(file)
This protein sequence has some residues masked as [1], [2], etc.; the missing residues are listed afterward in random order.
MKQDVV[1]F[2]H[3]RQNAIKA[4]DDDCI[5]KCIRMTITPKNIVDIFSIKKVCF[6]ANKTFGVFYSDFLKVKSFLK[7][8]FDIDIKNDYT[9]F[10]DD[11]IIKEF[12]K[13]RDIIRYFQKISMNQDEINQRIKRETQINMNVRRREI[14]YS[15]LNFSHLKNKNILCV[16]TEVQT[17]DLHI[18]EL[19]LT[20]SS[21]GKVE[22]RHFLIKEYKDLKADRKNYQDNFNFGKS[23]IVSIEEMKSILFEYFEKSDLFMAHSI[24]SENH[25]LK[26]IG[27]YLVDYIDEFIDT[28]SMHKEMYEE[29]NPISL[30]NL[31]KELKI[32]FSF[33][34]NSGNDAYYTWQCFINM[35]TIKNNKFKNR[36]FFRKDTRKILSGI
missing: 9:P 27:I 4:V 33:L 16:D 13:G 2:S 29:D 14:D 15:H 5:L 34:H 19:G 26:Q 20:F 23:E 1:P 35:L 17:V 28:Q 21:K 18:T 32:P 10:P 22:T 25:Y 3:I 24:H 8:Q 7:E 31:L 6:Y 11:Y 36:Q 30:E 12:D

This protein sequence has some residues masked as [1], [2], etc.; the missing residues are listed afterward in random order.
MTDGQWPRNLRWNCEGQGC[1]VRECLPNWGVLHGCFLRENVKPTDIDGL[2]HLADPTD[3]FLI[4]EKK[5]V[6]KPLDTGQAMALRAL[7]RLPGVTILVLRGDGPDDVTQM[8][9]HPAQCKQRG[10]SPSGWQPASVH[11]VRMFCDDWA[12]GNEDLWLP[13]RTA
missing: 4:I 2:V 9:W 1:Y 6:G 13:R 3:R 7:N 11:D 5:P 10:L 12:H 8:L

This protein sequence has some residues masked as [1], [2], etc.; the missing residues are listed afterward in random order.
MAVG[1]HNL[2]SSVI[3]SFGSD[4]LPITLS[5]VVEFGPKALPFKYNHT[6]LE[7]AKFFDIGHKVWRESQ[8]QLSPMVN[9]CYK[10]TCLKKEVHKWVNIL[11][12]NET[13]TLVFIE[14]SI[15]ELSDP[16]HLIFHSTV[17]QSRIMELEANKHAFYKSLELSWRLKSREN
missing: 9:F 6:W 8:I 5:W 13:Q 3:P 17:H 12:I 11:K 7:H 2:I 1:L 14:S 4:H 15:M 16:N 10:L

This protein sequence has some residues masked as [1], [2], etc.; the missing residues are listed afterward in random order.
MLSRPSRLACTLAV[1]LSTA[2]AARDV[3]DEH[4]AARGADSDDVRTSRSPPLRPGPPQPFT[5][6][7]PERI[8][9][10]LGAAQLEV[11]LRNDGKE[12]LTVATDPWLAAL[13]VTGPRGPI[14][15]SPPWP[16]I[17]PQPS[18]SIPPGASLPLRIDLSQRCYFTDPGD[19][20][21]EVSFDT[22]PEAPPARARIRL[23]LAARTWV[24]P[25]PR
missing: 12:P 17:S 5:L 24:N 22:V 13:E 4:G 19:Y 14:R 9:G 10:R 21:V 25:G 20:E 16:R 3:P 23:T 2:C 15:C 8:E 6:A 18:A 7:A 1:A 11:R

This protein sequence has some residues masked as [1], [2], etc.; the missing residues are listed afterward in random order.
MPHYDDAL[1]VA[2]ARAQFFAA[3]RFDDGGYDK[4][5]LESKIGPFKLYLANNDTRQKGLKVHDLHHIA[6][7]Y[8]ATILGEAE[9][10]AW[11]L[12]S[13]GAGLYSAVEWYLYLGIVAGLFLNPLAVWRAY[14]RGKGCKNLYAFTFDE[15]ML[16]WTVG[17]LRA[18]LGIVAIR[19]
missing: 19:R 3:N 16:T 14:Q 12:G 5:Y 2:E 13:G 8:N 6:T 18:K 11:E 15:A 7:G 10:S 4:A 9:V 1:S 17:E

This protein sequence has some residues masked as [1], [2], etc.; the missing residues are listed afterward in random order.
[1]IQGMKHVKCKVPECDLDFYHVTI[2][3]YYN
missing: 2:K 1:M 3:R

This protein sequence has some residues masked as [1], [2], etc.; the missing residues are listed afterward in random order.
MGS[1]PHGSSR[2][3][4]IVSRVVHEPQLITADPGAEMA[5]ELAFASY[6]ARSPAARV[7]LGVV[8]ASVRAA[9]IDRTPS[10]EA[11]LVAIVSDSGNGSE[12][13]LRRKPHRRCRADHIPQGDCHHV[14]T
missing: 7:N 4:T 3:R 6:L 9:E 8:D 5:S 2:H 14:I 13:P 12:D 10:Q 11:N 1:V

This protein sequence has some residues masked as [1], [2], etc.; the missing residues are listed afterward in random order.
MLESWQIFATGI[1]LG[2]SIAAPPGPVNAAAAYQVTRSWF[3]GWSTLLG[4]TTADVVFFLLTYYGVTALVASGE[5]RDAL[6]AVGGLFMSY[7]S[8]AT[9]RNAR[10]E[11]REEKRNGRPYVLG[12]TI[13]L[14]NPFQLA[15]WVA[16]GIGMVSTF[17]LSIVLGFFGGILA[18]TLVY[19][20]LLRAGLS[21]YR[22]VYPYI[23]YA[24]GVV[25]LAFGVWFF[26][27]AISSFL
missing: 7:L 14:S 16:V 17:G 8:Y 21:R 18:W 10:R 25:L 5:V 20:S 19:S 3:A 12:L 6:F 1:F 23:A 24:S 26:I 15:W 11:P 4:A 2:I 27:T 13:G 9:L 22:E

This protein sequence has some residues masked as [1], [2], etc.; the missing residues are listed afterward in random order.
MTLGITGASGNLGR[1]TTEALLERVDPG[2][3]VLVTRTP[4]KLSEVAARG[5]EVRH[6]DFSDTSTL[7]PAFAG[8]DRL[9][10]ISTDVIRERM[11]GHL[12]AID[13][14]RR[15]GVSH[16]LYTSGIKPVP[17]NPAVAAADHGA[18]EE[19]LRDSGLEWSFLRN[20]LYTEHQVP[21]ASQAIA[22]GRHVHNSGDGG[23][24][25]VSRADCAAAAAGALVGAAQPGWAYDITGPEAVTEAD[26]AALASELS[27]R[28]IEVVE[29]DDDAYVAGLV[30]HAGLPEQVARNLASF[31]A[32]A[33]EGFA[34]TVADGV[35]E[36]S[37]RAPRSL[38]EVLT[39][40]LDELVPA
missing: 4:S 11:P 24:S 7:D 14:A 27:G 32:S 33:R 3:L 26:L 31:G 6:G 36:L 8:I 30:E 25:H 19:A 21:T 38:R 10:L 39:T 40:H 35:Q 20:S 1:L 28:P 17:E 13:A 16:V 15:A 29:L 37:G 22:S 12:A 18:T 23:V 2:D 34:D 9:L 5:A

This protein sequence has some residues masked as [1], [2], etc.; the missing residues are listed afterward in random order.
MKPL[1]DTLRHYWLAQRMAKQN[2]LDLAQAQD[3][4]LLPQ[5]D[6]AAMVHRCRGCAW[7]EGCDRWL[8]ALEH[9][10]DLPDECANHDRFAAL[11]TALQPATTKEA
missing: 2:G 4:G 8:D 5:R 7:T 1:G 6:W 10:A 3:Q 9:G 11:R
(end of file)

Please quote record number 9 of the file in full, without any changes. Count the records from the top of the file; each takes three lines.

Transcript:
This protein sequence has some residues masked as [1], [2], etc.; the missing residues are listed afterward in random order.
MTLGITGASGNLGR[1]TTEALLERVDPG[2][3]VLVTRTP[4]KLSEVAARG[5]EVRH[6]DFSDTSTL[7]PAFAG[8]DRL[9][10]ISTDVIRERM[11]GHL[12]AID[13][14]RR[15]GVSH[16]LYTSGIKPVP[17]NPAVAAADHGA[18]EE[19]LRDSGLEWSFLRN[20]LYTEHQVP[21]ASQAIA[22]GRHVHNSGDGG[23][24][25]VSRADCAAAAAGALVGAAQPGWAYDITGPEAVTEAD[26]AALASELS[27]R[28]IEVVE[29]DDDAYVAGLV[30]HAGLPEQVARNLASF[31]A[32]A[33]EGFA[34]TVADGV[35]E[36]S[37]RAPRSL[38]EVLT[39][40]LDELVPA
missing: 4:S 11:P 24:S 7:D 14:A 27:G 32:S 33:R 3:L 26:L 31:G 6:G 36:L 8:I 30:E 25:H 19:A 21:T 38:R 10:L 39:T 40:H 35:Q 20:S 1:L 28:P 17:E 13:A 16:V 15:A 29:L 37:G 22:S 12:A 18:T 23:V 2:D 34:D 9:L 5:A